Clarence Lawson

American, 1909 - 1988


Clarence Lawson was born in Beaumont, TX in 1909 and grew up in Lecompte, LA. He began his studies at the Art Institute of Chicago in 1933 and was the first African-American to win the prestigious James Nelson Raymond Foreign Traveling Scholarship in 1938. This scholarship allowed him to travel and study in Europe, the Middle-East and Asia. While traveling in Indonesia in 1939, as the Japanese advanced, Lawson encountered the Japanese Army who told him to leave or he would be captured and imprisoned. After this trip, Lawson served in the U.S. Navy, teaching arts and crafts to wounded U.S. servicemen at the Great Lakes Naval Station in northern, IL. In 1951, Lawson was invited by the Metropolitan Museum of Art in New York to participate in a national sculpture exhibition. He also exhibited at the Art Institute of Chicago, Howard University, Washington, D.C. and the DuSable Museum, Chicago, IL, among others. He lived much of his adult life in Sag Harbor, NY. Lawson died in Chicago in 1988.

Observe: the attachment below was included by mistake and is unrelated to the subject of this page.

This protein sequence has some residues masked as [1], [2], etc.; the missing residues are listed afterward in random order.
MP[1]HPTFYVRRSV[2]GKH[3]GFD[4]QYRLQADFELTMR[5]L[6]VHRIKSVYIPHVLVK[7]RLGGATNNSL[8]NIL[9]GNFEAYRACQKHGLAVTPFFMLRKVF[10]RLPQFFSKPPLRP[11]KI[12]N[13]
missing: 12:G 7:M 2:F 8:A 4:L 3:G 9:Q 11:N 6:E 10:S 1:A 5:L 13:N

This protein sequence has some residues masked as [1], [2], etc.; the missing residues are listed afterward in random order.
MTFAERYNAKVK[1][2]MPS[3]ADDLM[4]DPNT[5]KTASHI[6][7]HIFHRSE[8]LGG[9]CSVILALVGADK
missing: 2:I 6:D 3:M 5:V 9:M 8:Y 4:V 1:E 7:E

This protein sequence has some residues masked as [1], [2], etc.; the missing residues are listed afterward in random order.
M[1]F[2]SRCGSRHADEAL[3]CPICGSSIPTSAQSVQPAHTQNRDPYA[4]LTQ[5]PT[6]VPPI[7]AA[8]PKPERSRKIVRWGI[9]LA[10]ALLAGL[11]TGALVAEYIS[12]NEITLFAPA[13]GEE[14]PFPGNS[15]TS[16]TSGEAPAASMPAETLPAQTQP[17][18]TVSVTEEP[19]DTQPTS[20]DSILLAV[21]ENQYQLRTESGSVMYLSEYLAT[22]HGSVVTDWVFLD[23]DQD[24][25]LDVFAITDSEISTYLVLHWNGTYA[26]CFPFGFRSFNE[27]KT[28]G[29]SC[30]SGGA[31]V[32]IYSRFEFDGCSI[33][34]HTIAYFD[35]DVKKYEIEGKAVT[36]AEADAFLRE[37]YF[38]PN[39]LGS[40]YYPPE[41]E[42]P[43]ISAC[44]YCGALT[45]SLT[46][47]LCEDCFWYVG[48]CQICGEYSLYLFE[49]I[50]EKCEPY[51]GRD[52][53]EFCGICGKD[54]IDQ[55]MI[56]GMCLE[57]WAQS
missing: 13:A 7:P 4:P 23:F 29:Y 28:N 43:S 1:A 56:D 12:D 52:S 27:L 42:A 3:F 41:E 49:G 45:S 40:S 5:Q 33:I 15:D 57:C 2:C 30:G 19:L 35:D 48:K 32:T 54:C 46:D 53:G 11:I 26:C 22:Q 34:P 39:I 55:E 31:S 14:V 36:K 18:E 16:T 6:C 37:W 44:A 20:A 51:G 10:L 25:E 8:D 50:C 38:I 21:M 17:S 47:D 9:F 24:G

• 2199 lawson 2199

    Head of a Boy
    Painted plaster
    10 x 5 x 7 inches
    #2199

Clarence Lawson was born in Beaumont, TX in 1909 and grew up in Lecompte, LA. He began his studies at the Art Institute of Chicago in 1933 and was the first African-American to win the prestigious James Nelson Raymond Foreign Traveling Scholarship in 1938. This scholarship allowed him to travel and study in Europe, the Middle-East and Asia. While traveling in Indonesia in 1939, as the Japanese advanced, Lawson encountered the Japanese Army who told him to leave or he would be captured and imprisoned. After this trip, Lawson served in the U.S. Navy, teaching arts and crafts to wounded U.S. servicemen at the Great Lakes Naval Station in northern, IL. In 1951, Lawson was invited by the Metropolitan Museum of Art in New York to participate in a national sculpture exhibition. He also exhibited at the Art Institute of Chicago, Howard University, Washington, D.C. and the DuSable Museum, Chicago, IL, among others. He lived much of his adult life in Sag Harbor, NY. Lawson died in Chicago in 1988.

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